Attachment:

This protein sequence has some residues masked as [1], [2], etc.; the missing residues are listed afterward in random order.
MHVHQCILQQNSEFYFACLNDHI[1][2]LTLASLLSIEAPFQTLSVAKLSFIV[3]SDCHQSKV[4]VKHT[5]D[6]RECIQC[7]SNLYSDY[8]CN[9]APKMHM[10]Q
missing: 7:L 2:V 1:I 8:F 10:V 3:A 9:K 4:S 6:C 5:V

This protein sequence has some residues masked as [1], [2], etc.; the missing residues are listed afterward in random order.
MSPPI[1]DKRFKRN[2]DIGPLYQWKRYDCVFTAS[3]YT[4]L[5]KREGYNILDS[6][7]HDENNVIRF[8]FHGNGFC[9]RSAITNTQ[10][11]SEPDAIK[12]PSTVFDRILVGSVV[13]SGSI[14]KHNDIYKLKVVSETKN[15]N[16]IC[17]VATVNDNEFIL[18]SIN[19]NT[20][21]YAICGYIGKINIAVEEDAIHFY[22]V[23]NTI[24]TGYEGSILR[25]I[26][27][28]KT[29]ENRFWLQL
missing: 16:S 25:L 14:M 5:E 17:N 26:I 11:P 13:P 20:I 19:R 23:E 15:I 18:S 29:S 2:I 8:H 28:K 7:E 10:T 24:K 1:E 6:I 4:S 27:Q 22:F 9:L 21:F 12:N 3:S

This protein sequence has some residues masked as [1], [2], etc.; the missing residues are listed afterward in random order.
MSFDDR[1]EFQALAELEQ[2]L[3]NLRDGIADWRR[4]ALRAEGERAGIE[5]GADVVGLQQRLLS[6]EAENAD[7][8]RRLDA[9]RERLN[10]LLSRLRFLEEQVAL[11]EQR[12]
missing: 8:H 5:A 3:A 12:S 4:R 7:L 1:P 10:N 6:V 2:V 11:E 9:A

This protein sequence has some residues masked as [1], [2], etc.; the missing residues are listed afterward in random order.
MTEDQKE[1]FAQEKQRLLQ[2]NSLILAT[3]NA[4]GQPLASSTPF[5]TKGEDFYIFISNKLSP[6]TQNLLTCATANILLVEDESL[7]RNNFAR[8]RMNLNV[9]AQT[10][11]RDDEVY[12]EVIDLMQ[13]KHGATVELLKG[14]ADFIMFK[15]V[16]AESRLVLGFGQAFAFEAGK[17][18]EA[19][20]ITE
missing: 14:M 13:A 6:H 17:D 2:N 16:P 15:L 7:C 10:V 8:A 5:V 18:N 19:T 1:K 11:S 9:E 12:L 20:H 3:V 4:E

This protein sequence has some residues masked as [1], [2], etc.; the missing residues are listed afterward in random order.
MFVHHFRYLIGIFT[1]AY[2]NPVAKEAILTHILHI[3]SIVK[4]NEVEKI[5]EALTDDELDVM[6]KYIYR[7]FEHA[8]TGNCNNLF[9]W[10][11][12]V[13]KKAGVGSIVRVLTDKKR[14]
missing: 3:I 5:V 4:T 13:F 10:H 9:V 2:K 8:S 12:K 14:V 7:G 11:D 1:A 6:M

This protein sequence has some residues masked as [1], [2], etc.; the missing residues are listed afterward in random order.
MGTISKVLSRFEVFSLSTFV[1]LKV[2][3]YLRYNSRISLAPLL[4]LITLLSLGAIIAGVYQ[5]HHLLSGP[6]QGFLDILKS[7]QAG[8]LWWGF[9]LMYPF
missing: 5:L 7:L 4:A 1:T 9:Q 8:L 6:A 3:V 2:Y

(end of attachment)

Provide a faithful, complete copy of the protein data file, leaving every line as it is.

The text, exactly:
This protein sequence has some residues masked as [1], [2], etc.; the missing residues are listed afterward in random order.
MHVHQCILQQNSEFYFACLNDHI[1][2]LTLASLLSIEAPFQTLSVAKLSFIV[3]SDCHQSKV[4]VKHT[5]D[6]RECIQC[7]SNLYSDY[8]CN[9]APKMHM[10]Q
missing: 7:L 2:V 1:I 8:F 10:V 3:A 9:K 4:S 6:C 5:V

This protein sequence has some residues masked as [1], [2], etc.; the missing residues are listed afterward in random order.
MSPPI[1]DKRFKRN[2]DIGPLYQWKRYDCVFTAS[3]YT[4]L[5]KREGYNILDS[6][7]HDENNVIRF[8]FHGNGFC[9]RSAITNTQ[10][11]SEPDAIK[12]PSTVFDRILVGSVV[13]SGSI[14]KHNDIYKLKVVSETKN[15]N[16]IC[17]VATVNDNEFIL[18]SIN[19]NT[20][21]YAICGYIGKINIAVEEDAIHFY[22]V[23]NTI[24]TGYEGSILR[25]I[26][27][28]KT[29]ENRFWLQL
missing: 16:S 25:L 14:M 5:E 17:N 26:I 11:P 13:P 20:I 19:R 23:E 15:I 18:S 29:S 2:I 8:H 28:K 7:E 10:T 24:K 1:E 6:I 4:S 27:Q 22:F 9:L 21:F 12:N 3:S

This protein sequence has some residues masked as [1], [2], etc.; the missing residues are listed afterward in random order.
MSFDDR[1]EFQALAELEQ[2]L[3]NLRDGIADWRR[4]ALRAEGERAGIE[5]GADVVGLQQRLLS[6]EAENAD[7][8]RRLDA[9]RERLN[10]LLSRLRFLEEQVAL[11]EQR[12]
missing: 8:H 5:A 3:A 12:S 4:R 7:L 1:P 10:N 6:V 2:V 11:E 9:A

This protein sequence has some residues masked as [1], [2], etc.; the missing residues are listed afterward in random order.
MTEDQKE[1]FAQEKQRLLQ[2]NSLILAT[3]NA[4]GQPLASSTPF[5]TKGEDFYIFISNKLSP[6]TQNLLTCATANILLVEDESL[7]RNNFAR[8]RMNLNV[9]AQT[10][11]RDDEVY[12]EVIDLMQ[13]KHGATVELLKG[14]ADFIMFK[15]V[16]AESRLVLGFGQAFAFEAGK[17][18]EA[19][20]ITE
missing: 14:M 13:A 6:H 17:D 2:N 16:P 15:L 7:C 10:V 8:A 5:V 18:N 19:T 1:K 11:S 9:E 12:L 20:H 3:V 4:E

This protein sequence has some residues masked as [1], [2], etc.; the missing residues are listed afterward in random order.
MFVHHFRYLIGIFT[1]AY[2]NPVAKEAILTHILHI[3]SIVK[4]NEVEKI[5]EALTDDELDVM[6]KYIYR[7]FEHA[8]TGNCNNLF[9]W[10][11][12]V[13]KKAGVGSIVRVLTDKKR[14]
missing: 3:I 5:V 4:T 13:F 10:H 9:V 2:K 8:S 12:K 14:V 7:G 11:D 1:A 6:M

This protein sequence has some residues masked as [1], [2], etc.; the missing residues are listed afterward in random order.
MGTISKVLSRFEVFSLSTFV[1]LKV[2][3]YLRYNSRISLAPLL[4]LITLLSLGAIIAGVYQ[5]HHLLSGP[6]QGFLDILKS[7]QAG[8]LWWGF[9]LMYPF
missing: 5:L 7:L 4:A 1:T 9:Q 8:L 6:A 3:V 2:Y